Promising times for online learning and higher ed
The Kansas City Star
Got an itch to learn single variable calculus? Or how about game theory, or introduction to artificial intelligence?
Courses formerly confined to the nooks and crannies of academia are now available to anyone with a computer. For free. Their rapid entry into worldwide learning has huge implications for higher education.
MOOCs — massive open online courses — have the potential to export the teachings of university professors to emerging populations hungry for knowledge. In the United States, they could be a remedy for soaring college costs and crippling debt.
But they also could reinforce inequality in higher education. A well-schooled middle-class student is likely to use a fast-moving online course to greater advantage than a student from a bottom-tier high school who may require tutoring and other support to succeed in college-level courses.
No one knows where MOOCs are going — or if they’ll even stick around. They have attracted venture capital but have yet to come up with a logical profit stream.
Area colleges and universities are wise to be watching closely, however, and strategizing about how to take advantage of their potential.
Colleges and universities have for years offered courses online and charged credit hours, often at a reduced rate from similar courses taught on campus.
More recently professors from elite universities like Stanford and MIT have been putting their content on the Web for free, offering people from Prairie Village to Bangladesh the chance to absorb knowledge in the form of short videos and quizzes on their laptops or smart phones. The small percentage of students who complete a course receive a certificate, but not credit.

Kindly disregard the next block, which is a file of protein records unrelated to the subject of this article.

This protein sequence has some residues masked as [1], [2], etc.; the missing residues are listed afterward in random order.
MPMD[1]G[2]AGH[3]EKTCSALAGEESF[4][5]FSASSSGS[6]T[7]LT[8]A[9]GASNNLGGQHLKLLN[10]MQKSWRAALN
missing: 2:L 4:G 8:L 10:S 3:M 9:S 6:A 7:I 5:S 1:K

The courses attracted so much interest that professors and university officials began developing platforms to market and offer courses. The big three so far are Udacity, Coursera and edX.
A Kansas City Star survey of area colleges and universities showed that most are watching developments in the MOOC realm and a few are contemplating a role. Fort Hays State University, an innovative college in western Kansas, is considering allowing students to pay for credit hours after successfully completing an online course taught by a MOOC professor.
MOOCs and distance learning in general are a vital element of higher education moving forward. The idea of college being restricting to a campus is fading fast — a fact that university leaders should take into account as they contemplate ever more ambitious building programs.
But Internet learning brings its own set of challenges. Online colleges and classes have high dropout rates. Questions are being raised about the quality of some of them and whether students are getting their money’s worth. Low-income students, who find the lower costs appealing, may have the most difficulty with the independent study.
At the same time, there are worries that too much regulation and control of online learning will squelch a promising movement.
MOOCs aren’t likely to displace traditional higher education. But they have the feel of something substantial. Colleges and universities should look for ways to use them as a force for greater equality and opportunity.